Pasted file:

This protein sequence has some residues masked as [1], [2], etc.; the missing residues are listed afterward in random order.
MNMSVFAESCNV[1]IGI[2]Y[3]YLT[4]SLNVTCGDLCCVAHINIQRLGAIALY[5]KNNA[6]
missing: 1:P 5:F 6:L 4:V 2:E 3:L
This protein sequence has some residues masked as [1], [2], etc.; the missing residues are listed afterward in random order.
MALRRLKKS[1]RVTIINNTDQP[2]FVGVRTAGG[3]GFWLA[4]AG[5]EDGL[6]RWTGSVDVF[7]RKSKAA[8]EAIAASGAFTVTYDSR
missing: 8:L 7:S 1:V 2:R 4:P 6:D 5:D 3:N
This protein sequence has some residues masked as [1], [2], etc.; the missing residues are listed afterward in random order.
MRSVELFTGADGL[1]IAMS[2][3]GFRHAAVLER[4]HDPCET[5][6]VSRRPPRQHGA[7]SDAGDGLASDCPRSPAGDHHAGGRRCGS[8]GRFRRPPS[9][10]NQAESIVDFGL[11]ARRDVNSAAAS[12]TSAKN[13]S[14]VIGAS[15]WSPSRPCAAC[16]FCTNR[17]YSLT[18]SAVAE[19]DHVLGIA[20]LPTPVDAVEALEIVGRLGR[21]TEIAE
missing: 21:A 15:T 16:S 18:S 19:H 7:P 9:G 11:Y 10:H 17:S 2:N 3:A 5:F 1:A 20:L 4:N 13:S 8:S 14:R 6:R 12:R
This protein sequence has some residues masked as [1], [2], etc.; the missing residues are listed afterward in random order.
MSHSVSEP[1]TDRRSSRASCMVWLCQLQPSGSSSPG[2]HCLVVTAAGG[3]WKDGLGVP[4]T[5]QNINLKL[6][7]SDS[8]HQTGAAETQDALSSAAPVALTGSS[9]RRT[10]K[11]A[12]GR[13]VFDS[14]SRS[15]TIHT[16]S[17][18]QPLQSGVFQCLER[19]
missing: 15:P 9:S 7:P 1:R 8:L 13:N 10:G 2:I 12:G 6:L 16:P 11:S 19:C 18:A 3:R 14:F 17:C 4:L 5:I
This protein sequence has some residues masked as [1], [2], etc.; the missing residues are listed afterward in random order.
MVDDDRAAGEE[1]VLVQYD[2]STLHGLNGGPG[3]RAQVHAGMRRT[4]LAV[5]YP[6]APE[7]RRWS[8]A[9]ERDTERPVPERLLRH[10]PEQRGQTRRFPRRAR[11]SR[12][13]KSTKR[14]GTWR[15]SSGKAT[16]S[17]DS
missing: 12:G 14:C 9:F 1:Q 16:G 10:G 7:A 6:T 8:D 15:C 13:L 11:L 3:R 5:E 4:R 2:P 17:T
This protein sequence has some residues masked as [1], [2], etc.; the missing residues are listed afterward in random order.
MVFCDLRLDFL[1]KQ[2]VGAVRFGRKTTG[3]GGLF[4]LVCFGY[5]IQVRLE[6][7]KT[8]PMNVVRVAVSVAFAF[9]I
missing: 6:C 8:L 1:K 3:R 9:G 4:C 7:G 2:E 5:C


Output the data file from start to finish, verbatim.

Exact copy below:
This protein sequence has some residues masked as [1], [2], etc.; the missing residues are listed afterward in random order.
MNMSVFAESCNV[1]IGI[2]Y[3]YLT[4]SLNVTCGDLCCVAHINIQRLGAIALY[5]KNNA[6]
missing: 1:P 5:F 6:L 4:V 2:E 3:L
This protein sequence has some residues masked as [1], [2], etc.; the missing residues are listed afterward in random order.
MALRRLKKS[1]RVTIINNTDQP[2]FVGVRTAGG[3]GFWLA[4]AG[5]EDGL[6]RWTGSVDVF[7]RKSKAA[8]EAIAASGAFTVTYDSR
missing: 8:L 7:S 1:V 2:R 4:P 6:D 5:D 3:N
This protein sequence has some residues masked as [1], [2], etc.; the missing residues are listed afterward in random order.
MRSVELFTGADGL[1]IAMS[2][3]GFRHAAVLER[4]HDPCET[5][6]VSRRPPRQHGA[7]SDAGDGLASDCPRSPAGDHHAGGRRCGS[8]GRFRRPPS[9][10]NQAESIVDFGL[11]ARRDVNSAAAS[12]TSAKN[13]S[14]VIGAS[15]WSPSRPCAAC[16]FCTNR[17]YSLT[18]SAVAE[19]DHVLGIA[20]LPTPVDAVEALEIVGRLGR[21]TEIAE
missing: 21:A 15:T 16:S 18:S 19:H 7:P 9:G 11:Y 10:H 17:S 2:N 3:A 5:F 1:A 20:L 4:N 13:S 8:S 14:R 6:R 12:R
This protein sequence has some residues masked as [1], [2], etc.; the missing residues are listed afterward in random order.
MSHSVSEP[1]TDRRSSRASCMVWLCQLQPSGSSSPG[2]HCLVVTAAGG[3]WKDGLGVP[4]T[5]QNINLKL[6][7]SDS[8]HQTGAAETQDALSSAAPVALTGSS[9]RRT[10]K[11]A[12]GR[13]VFDS[14]SRS[15]TIHT[16]S[17][18]QPLQSGVFQCLER[19]
missing: 15:P 9:S 7:P 1:R 8:L 13:N 10:G 2:I 12:G 6:L 16:P 11:S 19:C 18:A 3:R 14:F 17:C 4:L 5:I
This protein sequence has some residues masked as [1], [2], etc.; the missing residues are listed afterward in random order.
MVDDDRAAGEE[1]VLVQYD[2]STLHGLNGGPG[3]RAQVHAGMRRT[4]LAV[5]YP[6]APE[7]RRWS[8]A[9]ERDTERPVPERLLRH[10]PEQRGQTRRFPRRAR[11]SR[12][13]KSTKR[14]GTWR[15]SSGKAT[16]S[17]DS
missing: 12:G 14:C 9:F 1:Q 16:G 10:G 7:A 6:T 8:D 15:C 13:L 11:L 3:R 5:E 4:R 2:P 17:T
This protein sequence has some residues masked as [1], [2], etc.; the missing residues are listed afterward in random order.
MVFCDLRLDFL[1]KQ[2]VGAVRFGRKTTG[3]GGLF[4]LVCFGY[5]IQVRLE[6][7]KT[8]PMNVVRVAVSVAFAF[9]I
missing: 6:C 8:L 1:K 3:R 9:G 4:C 7:G 2:E 5:C